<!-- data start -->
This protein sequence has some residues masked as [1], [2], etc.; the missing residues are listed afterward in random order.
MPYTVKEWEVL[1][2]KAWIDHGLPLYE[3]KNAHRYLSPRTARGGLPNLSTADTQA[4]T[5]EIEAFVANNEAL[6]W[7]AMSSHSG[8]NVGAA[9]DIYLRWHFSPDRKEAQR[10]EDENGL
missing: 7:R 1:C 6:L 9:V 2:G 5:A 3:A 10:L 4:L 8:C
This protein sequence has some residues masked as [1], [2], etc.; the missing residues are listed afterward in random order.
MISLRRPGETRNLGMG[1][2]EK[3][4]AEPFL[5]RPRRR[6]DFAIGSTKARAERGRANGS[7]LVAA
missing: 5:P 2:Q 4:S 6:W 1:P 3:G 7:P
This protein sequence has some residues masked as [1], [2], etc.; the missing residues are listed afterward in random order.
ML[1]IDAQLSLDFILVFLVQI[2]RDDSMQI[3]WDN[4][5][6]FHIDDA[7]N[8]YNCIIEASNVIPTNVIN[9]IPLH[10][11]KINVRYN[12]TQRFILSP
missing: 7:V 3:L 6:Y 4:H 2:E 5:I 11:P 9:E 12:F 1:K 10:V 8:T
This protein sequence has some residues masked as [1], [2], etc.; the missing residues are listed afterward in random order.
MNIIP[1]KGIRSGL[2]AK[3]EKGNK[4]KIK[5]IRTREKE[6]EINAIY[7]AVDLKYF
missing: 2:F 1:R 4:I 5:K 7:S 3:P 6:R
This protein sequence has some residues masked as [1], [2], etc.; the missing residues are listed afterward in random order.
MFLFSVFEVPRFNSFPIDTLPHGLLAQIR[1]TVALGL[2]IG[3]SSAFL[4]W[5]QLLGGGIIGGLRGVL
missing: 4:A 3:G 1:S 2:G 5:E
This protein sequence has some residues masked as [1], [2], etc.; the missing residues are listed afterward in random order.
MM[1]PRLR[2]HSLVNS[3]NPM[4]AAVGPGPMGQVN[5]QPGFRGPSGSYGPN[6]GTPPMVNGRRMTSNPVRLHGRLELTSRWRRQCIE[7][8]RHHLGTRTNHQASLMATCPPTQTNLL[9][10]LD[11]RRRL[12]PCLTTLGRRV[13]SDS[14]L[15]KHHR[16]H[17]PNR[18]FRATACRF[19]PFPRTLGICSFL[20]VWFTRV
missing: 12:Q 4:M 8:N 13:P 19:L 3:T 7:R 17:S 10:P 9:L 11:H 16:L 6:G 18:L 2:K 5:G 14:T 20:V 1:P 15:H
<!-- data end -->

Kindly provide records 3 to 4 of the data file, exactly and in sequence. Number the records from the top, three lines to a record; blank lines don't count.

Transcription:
This protein sequence has some residues masked as [1], [2], etc.; the missing residues are listed afterward in random order.
ML[1]IDAQLSLDFILVFLVQI[2]RDDSMQI[3]WDN[4][5][6]FHIDDA[7]N[8]YNCIIEASNVIPTNVIN[9]IPLH[10][11]KINVRYN[12]TQRFILSP
missing: 7:V 3:L 6:Y 4:H 2:E 5:I 11:P 9:E 12:F 1:K 10:V 8:T
This protein sequence has some residues masked as [1], [2], etc.; the missing residues are listed afterward in random order.
MNIIP[1]KGIRSGL[2]AK[3]EKGNK[4]KIK[5]IRTREKE[6]EINAIY[7]AVDLKYF
missing: 2:F 1:R 4:I 5:K 7:S 3:P 6:R